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Guilford resident and former Indians’ baseball player Ryan Brockett is retiring from the game after six years of playing professional baseball across North America. Photo courtesy of Ryan Brockett

Guilford resident and former Indians’ baseball player Ryan Brockett is retiring from the game after six years of playing professional baseball across North America. (Photo courtesy of Ryan Brockett )

Brockett Retires Following Six-Year Pro Baseball Career

Published Jul 05, 2018 • Last Updated 01:02 pm, July 05, 2018

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Ryan Brockett has had a lengthy baseball career that’s seen him play the game at multiple levels, including the last few years in the professional ranks. Following a six-year run in the pros, the Guilford native is ready to begin the next chapter of his life.

Ryan grew up playing baseball at Guilford High School, where he helped the Indians win a state title as a junior in 2007. Ryan then played college baseball for the University of New Haven (UNH), before graduating in 2012.

Ryan began his professional career when he signed with the Worcester Tornadoes of Massachusetts from the Canadian-American (Can-Am) Baseball League in 2012. He spent the next three seasons with the independent Gary Southshore Railcats of Indiana in the American Association, helping the team win the league’s crown in 2013. Following the 2015 campaign, Ryan headed back up north to the Can-Am League to play for the Ottawa Champions, after which he was traded to Trois-Rivieres Aigles of Quebec, where he played for the rest of the 2016 season and the entire 2017 campaign.

This year, Ryan decided to hang up his cleats and pursue the next phase of his career. Ryan, who recently earned his master’s degree in business administration (MBA) from LeMoyne College in Syracuse, New York, is working as a para-professional teacher at Guilford High School. He feels thankful for all the memories that he made while playing baseball across North America.

“It was a dream come true. It was great to play so long and see so many places. I met so many great managers, players, and host families,” says Ryan, who finished his six-year pro career with a .259 batting average and a .338 on-base percentage. “My first appearance as a professional was actually pinch-running for [former Major League baseball slugger Jose Canseco]. That was a cool first moment. Winning the title with the Railcats was great. I also played with many current MLB players, and it’s cool to stay in touch with guys like that.”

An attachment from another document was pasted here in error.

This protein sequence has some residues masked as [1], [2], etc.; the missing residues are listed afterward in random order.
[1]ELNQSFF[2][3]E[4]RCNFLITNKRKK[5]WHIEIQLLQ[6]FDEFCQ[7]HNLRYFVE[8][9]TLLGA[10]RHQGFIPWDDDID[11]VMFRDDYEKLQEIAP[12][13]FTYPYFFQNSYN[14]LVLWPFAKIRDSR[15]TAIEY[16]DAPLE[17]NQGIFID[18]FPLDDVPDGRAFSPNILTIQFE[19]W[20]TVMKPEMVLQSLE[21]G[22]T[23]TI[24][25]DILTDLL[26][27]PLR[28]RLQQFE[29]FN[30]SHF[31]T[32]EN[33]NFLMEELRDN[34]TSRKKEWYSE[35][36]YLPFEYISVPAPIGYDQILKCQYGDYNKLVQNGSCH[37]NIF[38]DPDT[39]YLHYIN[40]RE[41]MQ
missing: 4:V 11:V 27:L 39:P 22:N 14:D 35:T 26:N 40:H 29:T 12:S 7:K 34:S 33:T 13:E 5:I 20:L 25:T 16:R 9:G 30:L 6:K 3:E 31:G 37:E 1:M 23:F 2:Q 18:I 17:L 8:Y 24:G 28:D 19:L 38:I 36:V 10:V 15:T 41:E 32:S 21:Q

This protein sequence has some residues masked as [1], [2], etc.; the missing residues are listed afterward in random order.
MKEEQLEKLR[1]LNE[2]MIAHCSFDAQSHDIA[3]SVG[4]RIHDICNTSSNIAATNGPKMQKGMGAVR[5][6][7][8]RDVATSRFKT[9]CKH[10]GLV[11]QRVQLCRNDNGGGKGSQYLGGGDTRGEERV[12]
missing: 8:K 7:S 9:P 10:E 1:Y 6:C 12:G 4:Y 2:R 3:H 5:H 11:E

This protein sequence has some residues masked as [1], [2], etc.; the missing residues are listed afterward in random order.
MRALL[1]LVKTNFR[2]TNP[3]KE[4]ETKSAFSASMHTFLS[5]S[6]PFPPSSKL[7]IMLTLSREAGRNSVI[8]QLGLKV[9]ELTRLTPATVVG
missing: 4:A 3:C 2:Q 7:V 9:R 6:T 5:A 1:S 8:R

Ryan had to face a new series of challenges with each step that he took up the ladder. However, Ryan faced the challenges with a competitive fire and kept coming back for more, while putting his best foot forward every day.

“The college game is a quicker pace of play and better players than high school,” Ryan says. “I was 22 when I started as a pro, playing against guys that were 28, 29, 30 years old. The competition and pace of play picked up even more, but I loved the chance to rise to the occasion.”

Greg Tagert, who was Ryan’s manager with the Railcats, says that Ryan was a key piece of his team’s title run. Tagert adds that Ryan also served as terrific template for his teammates as far as the right way to play the game.

“Ryan was a wonderful addition to our ballclub and made a huge contribution to our 2013 championship team,” Tagert says “He has outstanding character and is the kind of example I use when signing future players. He’s everything we want in a player and individual. I have no doubt Ryan will be successful in any endeavor he chooses.”

Ryan got the opportunity to experience the other side of the dugout by spending two seasons as an assistant coach for the LeMoyne College baseball squad. Ryan says that he loved passing on what he’s learned about the sport to plenty of promising young ballplayers who were also trying to get to the next level.

“It was cool coaching, because I played in the same conference as UNH [the Northeast 10 Conference], and to teach the game was awesome,” says Ryan, who was also a graduate assistant at LeMoyne. “I learned little pieces of the game from so many different people, so it was great to pass that on to eager players in college.”

Although a decade has since gone by, Ryan hasn’t forgotten about the time that he spent with baseball team at Guilford High School. Ryan says the Indians’ 2007 championship season was fueled by a group of athletes who had great chemistry, along with a coaching staff that made sure everybody was on point.

“We were fortunate to have a good team at Guilford that always stuck together and held each other accountable,” Ryan says. “Our head coach, Pete Civitello, held us to a high standard and demanded excellence. It was an awesome team.”

Now, Ryan is playing a different ballgame at Guilford High School. As he moves into his new profession, Ryan wants to help his students achieve victories in classroom, just like he helped the Indians see success on the diamond.

“I knew I was getting older, so I never took my eye off of life after baseball and what I wanted to do,” says Ryan. “Getting the MBA helped prepare me for a life in business, and I am looking forward to the next chapter of my life.”

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